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LETTERS TO EDITOR
by Joan Eshkenazi
Terra Incognita, an opera for the theatre, presented by the Intar Hispanic American Arts Center is a highly skilled work creating a tremendous amount of sound in an unusually small space. At a time when most of us think of opera as being presented only at Lincoln Center, ( mistakenly so), it is courageous to bring such a work to a small off-Broadway theatre.
The musical director Stephen Gosling doubles as pianist, and superbly so. The costume designs are in the skillful hands of Willa Kim, winner of Tony Awards for her creations for The Will Rogers Follies and Sophisticated Ladies. The director, Maria Irene Fornes, is a recipient of eight Obie Awards. Ms. Fornes is also the librettist for the music of Roberto Sierra, whose acclaimed orchestral compositions have been performed by leading orchestras of the world. With these talents at work, this ambitious theatre-opera piece deserves to be noticed.
The opera takes place at an outdoor cafe in the port of Palos, Spain at the present time. We see three tourists - Amalia, played by Jennifer Alagna, (a strong soprano); her brother Rob, played by Matthew Perri, (a pleasant tenor); and their friend, Georgia, played by Candace Rodgers-O'Connor, (an engaging soprano). The brother and sister appear as naive Americans anxious to explore the pleasing vistas of the land of their ancestors. The "incognita" or unknown truths of this land and heritage are exposed by the apparitions from the past: The role of Bartolome is sensitively portrayed and delicately sung by tenor John Muriello; Cristobal is a delicious rogue with a rich baritone voice, as performed by Lawrence Craig.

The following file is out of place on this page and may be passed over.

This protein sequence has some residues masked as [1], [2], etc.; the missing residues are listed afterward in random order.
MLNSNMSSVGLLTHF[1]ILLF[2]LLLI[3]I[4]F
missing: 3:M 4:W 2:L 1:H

This work is not for the opera lover who wants to be mesmerized by the lyricism of a Puccini, Verdi or Rossini. You will not leave the theatre humming a melody. You might notice, however, hints of Menotti, Mozart, Bartok or Prokofiev. It's a contemporary work that moves us with its pulsating rhythms, textures and colorations.
The characters give us definite messages. As Cristobal reminds us, "People kill for a gadget - they kill just to kill,"-- and, as the the Friar reveals in regard to the treatment of native Americans, Christians slapped them, punched them and beat them with sticks. We are further reminded "In the name of the Lord, they were burnedalive."
The Scenic Designer, Van Santvoord does a lot with a little space. With mountains, trees and road, along with an expressive sky, he is able to transport us deeply into time and space. As incongruous as sunglasses of the moderns are to the robe of the Friar, so are the truths of history to the beliefs that the storybook presents.
The opera is performed without an intermission in the span of ninety minutes; and, in this short time and on this tiny stage oceans of myths and legends are crossed. One wishes there had been a larger stage for those strong voices. Perhaps then the soprano duets would have been better received by me - if only I had someone nearby to lend an ear!